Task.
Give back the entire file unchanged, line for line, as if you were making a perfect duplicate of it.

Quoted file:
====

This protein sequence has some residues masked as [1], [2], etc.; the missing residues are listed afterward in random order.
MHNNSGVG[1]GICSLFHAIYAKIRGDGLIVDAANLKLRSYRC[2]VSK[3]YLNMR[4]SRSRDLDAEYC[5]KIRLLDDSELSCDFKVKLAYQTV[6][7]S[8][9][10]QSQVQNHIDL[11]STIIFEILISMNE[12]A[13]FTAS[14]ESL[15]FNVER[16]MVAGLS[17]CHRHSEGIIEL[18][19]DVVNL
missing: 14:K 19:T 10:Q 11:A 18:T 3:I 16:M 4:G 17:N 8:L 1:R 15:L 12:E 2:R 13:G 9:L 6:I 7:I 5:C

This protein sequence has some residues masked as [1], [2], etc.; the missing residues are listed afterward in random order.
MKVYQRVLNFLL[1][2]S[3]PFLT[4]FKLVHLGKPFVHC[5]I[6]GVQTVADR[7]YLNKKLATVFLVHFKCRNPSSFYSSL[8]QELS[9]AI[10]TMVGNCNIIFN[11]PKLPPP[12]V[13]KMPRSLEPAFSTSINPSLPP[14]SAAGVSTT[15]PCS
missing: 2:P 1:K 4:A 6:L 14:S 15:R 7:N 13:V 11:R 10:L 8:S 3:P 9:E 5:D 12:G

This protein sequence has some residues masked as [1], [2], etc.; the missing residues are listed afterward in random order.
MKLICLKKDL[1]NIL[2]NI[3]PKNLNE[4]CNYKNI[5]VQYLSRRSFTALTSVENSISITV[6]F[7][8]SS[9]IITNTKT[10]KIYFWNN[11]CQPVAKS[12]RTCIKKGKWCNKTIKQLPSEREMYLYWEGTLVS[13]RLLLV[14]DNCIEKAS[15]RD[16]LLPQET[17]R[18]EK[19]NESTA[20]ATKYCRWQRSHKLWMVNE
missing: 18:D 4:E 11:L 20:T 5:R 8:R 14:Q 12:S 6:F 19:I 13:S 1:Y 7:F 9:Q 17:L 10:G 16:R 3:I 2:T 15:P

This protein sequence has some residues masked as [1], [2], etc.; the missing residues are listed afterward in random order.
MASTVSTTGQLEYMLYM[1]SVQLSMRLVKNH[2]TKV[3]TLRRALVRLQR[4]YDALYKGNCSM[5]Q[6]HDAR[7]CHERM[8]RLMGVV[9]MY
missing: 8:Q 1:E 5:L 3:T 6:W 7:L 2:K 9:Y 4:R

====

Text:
This protein sequence has some residues masked as [1], [2], etc.; the missing residues are listed afterward in random order.
MHNNSGVG[1]GICSLFHAIYAKIRGDGLIVDAANLKLRSYRC[2]VSK[3]YLNMR[4]SRSRDLDAEYC[5]KIRLLDDSELSCDFKVKLAYQTV[6][7]S[8][9][10]QSQVQNHIDL[11]STIIFEILISMNE[12]A[13]FTAS[14]ESL[15]FNVER[16]MVAGLS[17]CHRHSEGIIEL[18][19]DVVNL
missing: 14:K 19:T 10:Q 11:A 18:T 3:I 16:M 4:G 17:N 8:L 1:R 15:L 12:E 2:R 13:G 9:L 6:I 7:I 5:C

This protein sequence has some residues masked as [1], [2], etc.; the missing residues are listed afterward in random order.
MKVYQRVLNFLL[1][2]S[3]PFLT[4]FKLVHLGKPFVHC[5]I[6]GVQTVADR[7]YLNKKLATVFLVHFKCRNPSSFYSSL[8]QELS[9]AI[10]TMVGNCNIIFN[11]PKLPPP[12]V[13]KMPRSLEPAFSTSINPSLPP[14]SAAGVSTT[15]PCS
missing: 2:P 1:K 4:A 6:L 14:S 15:R 7:N 13:V 11:R 10:L 8:S 3:P 9:E 5:D 12:G

This protein sequence has some residues masked as [1], [2], etc.; the missing residues are listed afterward in random order.
MKLICLKKDL[1]NIL[2]NI[3]PKNLNE[4]CNYKNI[5]VQYLSRRSFTALTSVENSISITV[6]F[7][8]SS[9]IITNTKT[10]KIYFWNN[11]CQPVAKS[12]RTCIKKGKWCNKTIKQLPSEREMYLYWEGTLVS[13]RLLLV[14]DNCIEKAS[15]RD[16]LLPQET[17]R[18]EK[19]NESTA[20]ATKYCRWQRSHKLWMVNE
missing: 18:D 4:E 11:L 20:T 5:R 8:R 14:Q 12:S 6:F 19:I 13:S 1:Y 7:F 9:Q 17:L 10:G 16:R 3:I 2:T 15:P

This protein sequence has some residues masked as [1], [2], etc.; the missing residues are listed afterward in random order.
MASTVSTTGQLEYMLYM[1]SVQLSMRLVKNH[2]TKV[3]TLRRALVRLQR[4]YDALYKGNCSM[5]Q[6]HDAR[7]CHERM[8]RLMGVV[9]MY
missing: 8:Q 1:E 5:L 3:T 6:W 7:L 2:K 9:Y 4:R